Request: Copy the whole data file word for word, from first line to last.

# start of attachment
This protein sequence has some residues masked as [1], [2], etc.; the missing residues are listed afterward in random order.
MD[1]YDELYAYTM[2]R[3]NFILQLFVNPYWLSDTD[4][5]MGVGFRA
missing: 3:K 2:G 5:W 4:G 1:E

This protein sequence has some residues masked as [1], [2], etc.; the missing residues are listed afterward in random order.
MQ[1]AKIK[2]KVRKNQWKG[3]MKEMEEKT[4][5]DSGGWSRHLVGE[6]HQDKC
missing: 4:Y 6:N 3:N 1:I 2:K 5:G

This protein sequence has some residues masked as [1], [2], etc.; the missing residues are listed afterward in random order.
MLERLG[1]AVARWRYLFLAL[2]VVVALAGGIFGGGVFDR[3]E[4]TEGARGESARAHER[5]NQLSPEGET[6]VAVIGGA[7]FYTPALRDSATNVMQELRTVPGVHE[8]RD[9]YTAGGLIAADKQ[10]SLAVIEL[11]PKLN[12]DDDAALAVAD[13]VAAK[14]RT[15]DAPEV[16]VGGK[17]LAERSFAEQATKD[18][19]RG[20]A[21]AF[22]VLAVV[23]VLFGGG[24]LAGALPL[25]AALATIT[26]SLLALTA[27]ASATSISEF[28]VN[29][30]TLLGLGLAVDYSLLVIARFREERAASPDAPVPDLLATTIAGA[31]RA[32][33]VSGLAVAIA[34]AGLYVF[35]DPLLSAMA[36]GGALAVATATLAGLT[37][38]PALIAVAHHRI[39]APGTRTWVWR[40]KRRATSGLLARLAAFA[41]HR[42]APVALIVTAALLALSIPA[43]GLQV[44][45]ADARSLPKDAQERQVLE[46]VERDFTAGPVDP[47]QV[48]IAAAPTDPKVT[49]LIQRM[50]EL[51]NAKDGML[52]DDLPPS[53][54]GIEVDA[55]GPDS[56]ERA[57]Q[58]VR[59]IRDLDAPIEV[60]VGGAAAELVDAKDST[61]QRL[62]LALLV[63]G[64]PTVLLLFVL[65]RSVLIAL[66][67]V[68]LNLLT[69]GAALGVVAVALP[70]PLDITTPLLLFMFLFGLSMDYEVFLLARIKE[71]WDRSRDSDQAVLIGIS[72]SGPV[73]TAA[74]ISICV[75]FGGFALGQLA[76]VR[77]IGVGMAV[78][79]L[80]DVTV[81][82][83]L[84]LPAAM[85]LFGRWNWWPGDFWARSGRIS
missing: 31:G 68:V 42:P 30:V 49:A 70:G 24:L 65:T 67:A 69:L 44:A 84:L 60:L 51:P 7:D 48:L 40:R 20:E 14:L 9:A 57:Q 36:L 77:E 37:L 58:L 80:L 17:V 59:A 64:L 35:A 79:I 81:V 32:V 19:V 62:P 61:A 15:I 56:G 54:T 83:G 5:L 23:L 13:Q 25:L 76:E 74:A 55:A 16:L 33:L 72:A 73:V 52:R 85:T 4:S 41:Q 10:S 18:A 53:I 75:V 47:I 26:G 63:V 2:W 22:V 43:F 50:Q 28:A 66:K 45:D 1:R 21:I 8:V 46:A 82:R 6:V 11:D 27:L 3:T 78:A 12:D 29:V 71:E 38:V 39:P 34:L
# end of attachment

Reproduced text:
This protein sequence has some residues masked as [1], [2], etc.; the missing residues are listed afterward in random order.
MD[1]YDELYAYTM[2]R[3]NFILQLFVNPYWLSDTD[4][5]MGVGFRA
missing: 3:K 2:G 5:W 4:G 1:E

This protein sequence has some residues masked as [1], [2], etc.; the missing residues are listed afterward in random order.
MQ[1]AKIK[2]KVRKNQWKG[3]MKEMEEKT[4][5]DSGGWSRHLVGE[6]HQDKC
missing: 4:Y 6:N 3:N 1:I 2:K 5:G

This protein sequence has some residues masked as [1], [2], etc.; the missing residues are listed afterward in random order.
MLERLG[1]AVARWRYLFLAL[2]VVVALAGGIFGGGVFDR[3]E[4]TEGARGESARAHER[5]NQLSPEGET[6]VAVIGGA[7]FYTPALRDSATNVMQELRTVPGVHE[8]RD[9]YTAGGLIAADKQ[10]SLAVIEL[11]PKLN[12]DDDAALAVAD[13]VAAK[14]RT[15]DAPEV[16]VGGK[17]LAERSFAEQATKD[18][19]RG[20]A[21]AF[22]VLAVV[23]VLFGGG[24]LAGALPL[25]AALATIT[26]SLLALTA[27]ASATSISEF[28]VN[29][30]TLLGLGLAVDYSLLVIARFREERAASPDAPVPDLLATTIAGA[31]RA[32][33]VSGLAVAIA[34]AGLYVF[35]DPLLSAMA[36]GGALAVATATLAGLT[37][38]PALIAVAHHRI[39]APGTRTWVWR[40]KRRATSGLLARLAAFA[41]HR[42]APVALIVTAALLALSIPA[43]GLQV[44][45]ADARSLPKDAQERQVLE[46]VERDFTAGPVDP[47]QV[48]IAAAPTDPKVT[49]LIQRM[50]EL[51]NAKDGML[52]DDLPPS[53][54]GIEVDA[55]GPDS[56]ERA[57]Q[58]VR[59]IRDLDAPIEV[60]VGGAAAELVDAKDST[61]QRL[62]LALLV[63]G[64]PTVLLLFVL[65]RSVLIAL[66][67]V[68]LNLLT[69]GAALGVVAVALP[70]PLDITTPLLLFMFLFGLSMDYEVFLLARIKE[71]WDRSRDSDQAVLIGIS[72]SGPV[73]TAA[74]ISICV[75]FGGFALGQLA[76]VR[77]IGVGMAV[78][79]L[80]DVTV[81][82][83]L[84]LPAAM[85]LFGRWNWWPGDFWARSGRIS
missing: 31:G 68:V 42:P 30:V 49:A 70:G 24:L 65:T 67:A 69:L 44:A 84:L 60:L 51:P 7:D 48:L 40:R 20:E 14:L 9:A 57:Q 36:L 77:E 37:L 58:L 80:L 17:V 59:A 64:L 35:A 79:I 81:V 32:V 19:V 62:P 61:A 15:I 56:G 54:T 83:G 5:L 23:L 13:Q 25:L 76:E 74:A 55:A 16:L 33:L 72:A 73:V 52:R 85:T 4:S 41:Q 10:S 18:A 53:I 75:V 47:I 26:G 63:V 2:W 22:V 43:F 50:Q 28:A 66:K 45:D 1:R 21:I 8:V 46:A 82:R 6:V 11:D 27:L 3:T 78:A 12:D 29:V 71:E 38:V 39:P 34:L